10. The method of claim 9, wherein the upper component has a posterior portion which is wider and longer than the anterior portion of the upper component, and wherein the lower component has a posterior portion which is wider and longer than the anterior portion of the lower component.
Description
BACKGROUND OF THE INVENTION

The instant invention relates to a film retrieval device, and more particularly to a two-part film retrieval device and a method for retrieving the free end of a film from a cassette.

The conventional film magazine or cassette, such as a 35 mm photographic film cassette used in a standard 35 mm still camera, transmits no light, is substantially cylindrical in configuration and includes closed ends. A longitudinally extending slot forming a film passageway is provided through the cylindrical wall of the magazine. The passageway is usually lined with two pieces of black velvet whose surfaces touch. A length of film leader extends from the slot of a film-loaded cassette to permit the photographer to connect the film from the cassette to the camera takeup spools that successive film frames may be advanced into position over the exposure aperture. If the leader accidentally or purposely becomes wound all the way into the cassette, the cassette and film are virtually useless because presently there is no device available commercially for retrieving the film leader without destroying either the cassette or the film.

U.S. Pat. No. 3,261,237, issued July 19, 1966, discloses a film retrieval device which results in the leader being pulled out from the cassette partially folded. U.S. Pat. No. 3,864,993, issued Feb. 11, 1975, also discloses a film retrieval device for cassettes, but the device is complicated by the use of an adhesive. The instant invention overcomes the disadvantages of the prior art devices by providing a film retrieval device and method which pull out the free end unfolded and without the need for a film leader or any adhesive.

SUMMARY OF THE INVENTION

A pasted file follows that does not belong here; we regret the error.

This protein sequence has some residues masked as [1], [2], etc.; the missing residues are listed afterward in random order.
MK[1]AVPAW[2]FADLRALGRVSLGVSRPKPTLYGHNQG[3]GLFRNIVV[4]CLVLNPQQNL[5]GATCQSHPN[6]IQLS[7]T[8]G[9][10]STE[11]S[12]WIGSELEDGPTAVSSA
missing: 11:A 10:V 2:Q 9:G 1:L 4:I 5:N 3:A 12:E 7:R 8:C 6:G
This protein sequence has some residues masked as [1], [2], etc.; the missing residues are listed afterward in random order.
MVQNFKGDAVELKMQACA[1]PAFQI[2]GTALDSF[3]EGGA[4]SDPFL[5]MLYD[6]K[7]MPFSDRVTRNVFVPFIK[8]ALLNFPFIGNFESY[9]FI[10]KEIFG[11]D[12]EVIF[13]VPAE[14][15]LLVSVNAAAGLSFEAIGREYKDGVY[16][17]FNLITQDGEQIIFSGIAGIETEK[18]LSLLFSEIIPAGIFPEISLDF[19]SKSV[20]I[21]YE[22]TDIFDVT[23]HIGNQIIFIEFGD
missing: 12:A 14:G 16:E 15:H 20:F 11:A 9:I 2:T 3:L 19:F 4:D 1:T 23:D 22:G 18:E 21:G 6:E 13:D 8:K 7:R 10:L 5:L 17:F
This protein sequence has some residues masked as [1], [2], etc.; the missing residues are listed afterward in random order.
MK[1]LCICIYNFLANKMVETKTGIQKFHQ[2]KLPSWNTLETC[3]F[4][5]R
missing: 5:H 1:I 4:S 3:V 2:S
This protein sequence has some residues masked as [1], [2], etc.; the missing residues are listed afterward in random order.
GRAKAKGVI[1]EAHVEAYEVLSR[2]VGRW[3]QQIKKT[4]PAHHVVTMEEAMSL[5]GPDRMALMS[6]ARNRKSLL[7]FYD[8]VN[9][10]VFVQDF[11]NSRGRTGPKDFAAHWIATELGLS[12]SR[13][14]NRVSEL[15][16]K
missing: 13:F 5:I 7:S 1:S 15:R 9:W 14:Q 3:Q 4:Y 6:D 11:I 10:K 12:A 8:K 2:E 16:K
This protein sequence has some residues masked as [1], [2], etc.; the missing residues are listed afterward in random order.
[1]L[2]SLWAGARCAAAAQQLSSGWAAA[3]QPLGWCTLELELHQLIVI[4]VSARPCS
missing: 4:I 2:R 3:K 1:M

Accordingly, the instant invention provides a film retriever for retrieving a free end of a convolutely wound film from inside a cylindrical cassette through an exit opening in a circumferential wall on said cassette. The retriever comprises a first, upper, thin flexible, springy strip of material having an anterior tongue portion of a length slightly less than the interior circumference of the cassette and a wider, longer posterior portion, said posterior portion having a pair of spaced, parallel slots, and a second, lower, thin, flexible, springy strip of material having a curled, anterior tongue portion of a length slightly less than the interior diameter of the cassette and a wider, longer posterior portion having tabs therein which slidingly engage the slots of the first posterior portion.

The instant invention also provides a method of retrieving a free end of a convolutely wound film from inside a cylindrical cassette through an exit opening in a circumferential wall on said cassette. The method comprises inserting a two-part retrieval device into the cassette through the exit opening, said retrieval device having an upper and lower component which slidingly engage each other in a longitudinal direction, said upper component having an anterior tongue portion and said lower component having a curled, anterior tongue portion, arranging the components with the cassette so that the upper component lies adjacent most of the interior cylindrical wall of cassette while the curled, anterior tongue portion of the lower component forms a film-receiving channel with the upper component adjacent the exit opening, rotating the protruding hub of the cassette counterclockwise until the free end of the film passes the end of the curled, anterior tongue portion, rotating the protruding hub clockwise until said hub can no longer be turned and then withdrawing the upper and lower components while simultaneously turning the protruding hub clockwise.

BRIEF DESCRIPTION OF THE DRAWINGS

FIG. 1 is an enlarged, perspective view of a photographic film cassette and the film retrieval device of the instant invention;

FIG. 2 is a perspective view of the retrieval device shown in FIG. 1 and depicts the positions of the upper and lower components of the device prior to insertion into the cassette;

FIG. 3 is a perspective view showing the two component parts of the retrieval device;

FIG. 4 is a perspective view showing the lower component of the retrieval device engaging the film cassette while the upper component of the retrieval device is in a retracted position;

FIG. 5 is a perspective view showing both the upper and lower components of the retrieval device engaging the film cassette;

FIG. 6 is a perspective view showing the film cassette with the film leader exposed;

FIG. 7 is an enlarged, top plan view, to scale, of the upper component of the film retrieval device;

FIG. 8 is an enlarged, top plan view, to scale, of the lower component of the film retrieval device.

FIGS. 9-11, the lower component of the retrieval device is shown wider than the upper component for purposes of clarity and illustration only.

FIG. 9 is a top plan view of the retrieval device showing the position of the upper and lower components when both components are fully inserted into the cassette; the broken line indicates the positions of the components prior to insertion, as seen in FIG. 2;